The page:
Certified Web Professional - Internetworking Specialist: A CWP Internetworking Specialist defines network architecture, identifies infrastructure components, monitors and analyzes network performance.

For more information, see the International Webmasters Association website.

Microsoft Certified Professional Developer: For individuals who wish to distinguish themselves as an expert in Windows development, Web application development, or enterprise applications development.

For more information, see the Microsoft Corporation website.

Certified Software Test Engineer: The Certified Software Tester (CSTE) certification is intended to establish standards for initial qualification and provide direction for the testing function through an aggressive educational program.

For more information, see the Quality Assurance Institute website.

Security Certified Network Professional: The SCNP program focuses on defensive security technologies, such as Firewalls and Intrusion Detection.

For more information, see the Security Certified Program website.

Certified Team Developer: GUPTA's Team Developer is a visual object-oriented RAD tool that is proven to shorten the development cycle; providing developers the tools to quickly design, develop and deploy their Windows or Linux solution.

For more information, see the Unify website.


Tucson, Arizona
Tucson, Arizona photo by Howcheng

Tucson is situated in Pima County, Arizona. It has a population of over 541,811, which has grown by 11.3% in the past ten years. The cost of living index in Tucson, 88, is well below the national average. New single-family homes in Tucson are priced at $179,100 on average, which is well below the state average. In 2008, five hundred sixty-five new homes were built in Tucson, down from 1,131 the previous year.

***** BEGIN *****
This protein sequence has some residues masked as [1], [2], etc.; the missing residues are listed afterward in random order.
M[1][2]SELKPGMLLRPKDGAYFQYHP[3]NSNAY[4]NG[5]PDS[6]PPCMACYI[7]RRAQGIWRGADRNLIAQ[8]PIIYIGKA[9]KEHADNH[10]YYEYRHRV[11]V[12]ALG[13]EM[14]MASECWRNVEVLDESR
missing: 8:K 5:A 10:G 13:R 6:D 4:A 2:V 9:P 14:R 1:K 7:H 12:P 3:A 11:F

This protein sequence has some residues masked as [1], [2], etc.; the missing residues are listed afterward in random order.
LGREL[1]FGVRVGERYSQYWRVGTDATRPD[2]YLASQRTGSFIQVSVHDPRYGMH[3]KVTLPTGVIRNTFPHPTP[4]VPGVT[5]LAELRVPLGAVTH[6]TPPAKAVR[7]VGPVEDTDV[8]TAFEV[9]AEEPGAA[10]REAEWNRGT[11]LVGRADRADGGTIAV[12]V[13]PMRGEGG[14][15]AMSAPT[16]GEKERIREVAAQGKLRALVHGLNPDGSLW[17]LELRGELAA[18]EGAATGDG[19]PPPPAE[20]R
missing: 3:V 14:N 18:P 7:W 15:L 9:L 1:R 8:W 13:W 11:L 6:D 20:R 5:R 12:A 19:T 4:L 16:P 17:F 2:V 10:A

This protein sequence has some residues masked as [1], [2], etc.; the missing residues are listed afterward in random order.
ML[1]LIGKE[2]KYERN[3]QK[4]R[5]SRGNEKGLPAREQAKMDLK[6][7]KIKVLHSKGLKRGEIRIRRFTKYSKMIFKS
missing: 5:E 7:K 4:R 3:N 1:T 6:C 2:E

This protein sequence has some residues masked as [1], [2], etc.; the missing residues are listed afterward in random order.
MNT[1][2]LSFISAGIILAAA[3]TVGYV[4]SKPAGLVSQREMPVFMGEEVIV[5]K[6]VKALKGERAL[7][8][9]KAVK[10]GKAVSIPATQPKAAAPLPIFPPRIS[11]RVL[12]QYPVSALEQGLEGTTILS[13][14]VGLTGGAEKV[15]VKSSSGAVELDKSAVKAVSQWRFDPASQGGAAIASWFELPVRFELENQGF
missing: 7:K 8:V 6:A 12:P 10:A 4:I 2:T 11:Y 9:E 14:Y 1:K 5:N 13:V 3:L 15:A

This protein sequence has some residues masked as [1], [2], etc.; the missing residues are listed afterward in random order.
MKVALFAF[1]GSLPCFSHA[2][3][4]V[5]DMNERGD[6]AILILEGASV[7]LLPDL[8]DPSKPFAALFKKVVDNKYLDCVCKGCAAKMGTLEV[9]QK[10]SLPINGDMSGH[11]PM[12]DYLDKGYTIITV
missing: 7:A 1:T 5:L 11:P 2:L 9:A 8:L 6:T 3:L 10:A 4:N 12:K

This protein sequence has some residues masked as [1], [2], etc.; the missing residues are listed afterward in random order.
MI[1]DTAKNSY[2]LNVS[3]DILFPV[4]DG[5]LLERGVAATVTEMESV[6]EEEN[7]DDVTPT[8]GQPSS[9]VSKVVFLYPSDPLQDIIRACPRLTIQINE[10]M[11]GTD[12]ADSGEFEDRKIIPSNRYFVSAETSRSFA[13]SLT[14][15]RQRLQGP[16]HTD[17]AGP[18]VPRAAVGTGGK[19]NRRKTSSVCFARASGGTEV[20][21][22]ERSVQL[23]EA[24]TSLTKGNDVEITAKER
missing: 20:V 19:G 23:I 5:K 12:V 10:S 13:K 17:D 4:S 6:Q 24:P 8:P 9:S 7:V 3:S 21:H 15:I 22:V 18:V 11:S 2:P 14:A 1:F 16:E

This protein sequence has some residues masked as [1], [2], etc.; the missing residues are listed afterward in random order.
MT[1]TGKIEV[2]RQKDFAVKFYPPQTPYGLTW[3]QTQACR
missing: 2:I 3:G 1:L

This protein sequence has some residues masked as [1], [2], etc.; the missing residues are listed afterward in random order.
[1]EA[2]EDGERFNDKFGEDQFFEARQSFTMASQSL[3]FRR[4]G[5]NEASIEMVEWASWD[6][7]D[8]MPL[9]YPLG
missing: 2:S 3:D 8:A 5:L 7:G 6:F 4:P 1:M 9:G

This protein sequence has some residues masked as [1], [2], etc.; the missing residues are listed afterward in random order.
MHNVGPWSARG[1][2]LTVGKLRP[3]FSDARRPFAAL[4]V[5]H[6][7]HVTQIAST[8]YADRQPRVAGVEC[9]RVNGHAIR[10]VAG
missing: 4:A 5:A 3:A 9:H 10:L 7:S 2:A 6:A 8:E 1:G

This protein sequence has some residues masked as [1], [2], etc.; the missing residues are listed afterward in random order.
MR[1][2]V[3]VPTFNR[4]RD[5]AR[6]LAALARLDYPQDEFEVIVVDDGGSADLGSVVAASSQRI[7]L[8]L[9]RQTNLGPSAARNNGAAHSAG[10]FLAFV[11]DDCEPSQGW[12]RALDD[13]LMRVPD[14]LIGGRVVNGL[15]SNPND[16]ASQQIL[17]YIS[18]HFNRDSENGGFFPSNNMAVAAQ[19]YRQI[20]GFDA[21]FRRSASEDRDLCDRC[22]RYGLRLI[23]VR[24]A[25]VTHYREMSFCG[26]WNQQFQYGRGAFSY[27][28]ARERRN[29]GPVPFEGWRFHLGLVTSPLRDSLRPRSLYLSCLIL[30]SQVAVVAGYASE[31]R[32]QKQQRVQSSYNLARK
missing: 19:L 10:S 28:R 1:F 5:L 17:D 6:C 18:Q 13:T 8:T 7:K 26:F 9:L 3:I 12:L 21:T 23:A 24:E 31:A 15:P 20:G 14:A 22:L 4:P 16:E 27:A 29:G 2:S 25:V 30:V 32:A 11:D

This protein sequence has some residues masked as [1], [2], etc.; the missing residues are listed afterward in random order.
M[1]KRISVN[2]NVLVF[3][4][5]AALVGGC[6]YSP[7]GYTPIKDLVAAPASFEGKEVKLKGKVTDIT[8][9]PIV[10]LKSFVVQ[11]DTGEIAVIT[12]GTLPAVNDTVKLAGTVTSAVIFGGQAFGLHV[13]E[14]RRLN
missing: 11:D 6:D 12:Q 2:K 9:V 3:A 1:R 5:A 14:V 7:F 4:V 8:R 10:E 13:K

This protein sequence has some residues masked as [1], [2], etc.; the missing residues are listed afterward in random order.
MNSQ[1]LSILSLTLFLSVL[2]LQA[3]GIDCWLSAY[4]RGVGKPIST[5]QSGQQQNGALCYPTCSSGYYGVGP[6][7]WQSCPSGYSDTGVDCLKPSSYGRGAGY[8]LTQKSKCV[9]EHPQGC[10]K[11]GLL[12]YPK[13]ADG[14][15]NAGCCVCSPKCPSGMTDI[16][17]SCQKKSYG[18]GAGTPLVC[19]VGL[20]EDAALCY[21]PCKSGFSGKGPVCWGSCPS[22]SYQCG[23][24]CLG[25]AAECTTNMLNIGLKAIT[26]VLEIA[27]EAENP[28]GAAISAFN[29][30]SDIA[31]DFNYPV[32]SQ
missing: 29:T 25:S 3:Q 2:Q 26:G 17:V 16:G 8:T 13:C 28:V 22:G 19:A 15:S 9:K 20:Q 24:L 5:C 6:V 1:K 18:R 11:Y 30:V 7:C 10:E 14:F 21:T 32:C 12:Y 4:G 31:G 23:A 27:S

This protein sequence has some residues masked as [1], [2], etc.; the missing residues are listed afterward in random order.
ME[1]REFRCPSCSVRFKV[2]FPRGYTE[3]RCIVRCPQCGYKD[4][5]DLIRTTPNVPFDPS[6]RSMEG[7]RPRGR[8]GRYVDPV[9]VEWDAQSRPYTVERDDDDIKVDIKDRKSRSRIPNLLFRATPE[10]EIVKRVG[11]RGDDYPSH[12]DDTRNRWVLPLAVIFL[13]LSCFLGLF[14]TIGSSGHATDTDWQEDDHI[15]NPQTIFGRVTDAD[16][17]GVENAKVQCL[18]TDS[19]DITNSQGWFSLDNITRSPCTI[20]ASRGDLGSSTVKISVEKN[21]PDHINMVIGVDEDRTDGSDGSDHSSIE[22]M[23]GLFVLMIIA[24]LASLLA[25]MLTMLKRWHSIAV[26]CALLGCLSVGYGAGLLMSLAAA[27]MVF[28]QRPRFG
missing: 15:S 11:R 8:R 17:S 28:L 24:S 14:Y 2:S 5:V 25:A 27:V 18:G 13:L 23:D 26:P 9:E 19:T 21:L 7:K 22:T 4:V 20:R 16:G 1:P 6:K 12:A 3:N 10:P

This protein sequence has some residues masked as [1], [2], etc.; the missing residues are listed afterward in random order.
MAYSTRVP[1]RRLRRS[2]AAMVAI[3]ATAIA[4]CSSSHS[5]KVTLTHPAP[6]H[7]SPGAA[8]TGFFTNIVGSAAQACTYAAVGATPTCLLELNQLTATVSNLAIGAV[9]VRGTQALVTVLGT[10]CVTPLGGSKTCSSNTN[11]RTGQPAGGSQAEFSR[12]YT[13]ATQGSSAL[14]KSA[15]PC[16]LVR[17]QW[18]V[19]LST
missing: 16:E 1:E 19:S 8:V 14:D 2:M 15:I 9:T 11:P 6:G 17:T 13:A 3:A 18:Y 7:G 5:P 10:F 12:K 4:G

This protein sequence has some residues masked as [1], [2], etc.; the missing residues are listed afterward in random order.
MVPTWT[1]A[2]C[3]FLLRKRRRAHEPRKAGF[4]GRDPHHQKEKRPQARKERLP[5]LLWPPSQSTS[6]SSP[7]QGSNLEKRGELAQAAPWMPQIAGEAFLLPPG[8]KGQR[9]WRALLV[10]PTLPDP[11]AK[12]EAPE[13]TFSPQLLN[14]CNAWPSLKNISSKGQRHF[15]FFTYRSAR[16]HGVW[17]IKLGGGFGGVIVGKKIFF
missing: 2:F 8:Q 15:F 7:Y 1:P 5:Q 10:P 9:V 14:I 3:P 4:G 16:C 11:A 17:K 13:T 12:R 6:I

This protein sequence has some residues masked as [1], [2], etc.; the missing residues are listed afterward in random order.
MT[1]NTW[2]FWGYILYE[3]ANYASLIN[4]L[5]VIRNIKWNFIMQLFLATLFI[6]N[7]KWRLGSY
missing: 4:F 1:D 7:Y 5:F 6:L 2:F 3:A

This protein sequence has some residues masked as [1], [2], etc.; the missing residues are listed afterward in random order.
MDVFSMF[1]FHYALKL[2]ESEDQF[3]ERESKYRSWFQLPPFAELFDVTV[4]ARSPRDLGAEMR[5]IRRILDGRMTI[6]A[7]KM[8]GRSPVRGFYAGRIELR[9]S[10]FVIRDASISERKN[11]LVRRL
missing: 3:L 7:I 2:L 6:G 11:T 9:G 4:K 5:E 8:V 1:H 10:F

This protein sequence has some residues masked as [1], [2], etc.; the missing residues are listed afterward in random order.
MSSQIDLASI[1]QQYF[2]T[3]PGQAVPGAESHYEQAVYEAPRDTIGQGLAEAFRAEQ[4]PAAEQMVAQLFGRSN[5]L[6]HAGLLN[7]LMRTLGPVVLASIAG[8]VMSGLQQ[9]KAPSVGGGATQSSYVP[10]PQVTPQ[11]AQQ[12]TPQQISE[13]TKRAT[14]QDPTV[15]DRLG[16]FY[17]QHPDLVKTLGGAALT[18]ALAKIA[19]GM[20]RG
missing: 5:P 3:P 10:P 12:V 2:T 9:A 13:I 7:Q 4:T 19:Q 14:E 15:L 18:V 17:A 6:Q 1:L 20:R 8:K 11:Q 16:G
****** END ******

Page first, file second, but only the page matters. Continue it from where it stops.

The three big industries for women in Tucson are health care, educational services, and accommodation and food services. For men, it is construction, accommodation and food services, and educational services. The average commute to work is about 22 minutes. More than 22.9% of Tucson residents have a bachelor's degree, which is higher than the state average. The percentage of residents with a graduate degree, 9.0%, is higher than the state average.

The unemployment rate in Tucson is 9.2%, which is less than Arizona's average of 9.3%.

The percentage of Tucson residents that are affiliated with a religious congregation, 44.9%, is less than the national average but more than the state average. The largest religious groups are the Catholic Church, the Southern Baptist Convention and the LDS (Mormon) Church.

Tucson is home to the Arizona Correctional Training Facility and the Silverbell Golf Course as well as Vista del Pueblo Park and Verde Meadows Park. Shopping centers in the area include Gaslight Square Shopping Center, Grant Park Shopping Center and Grant Plaza South Shopping Center. Visitors to Tucson can choose from LA Quinta, Casa Tierra Adobe B & B Inn and Best Western Executive Inn for temporary stays in the area.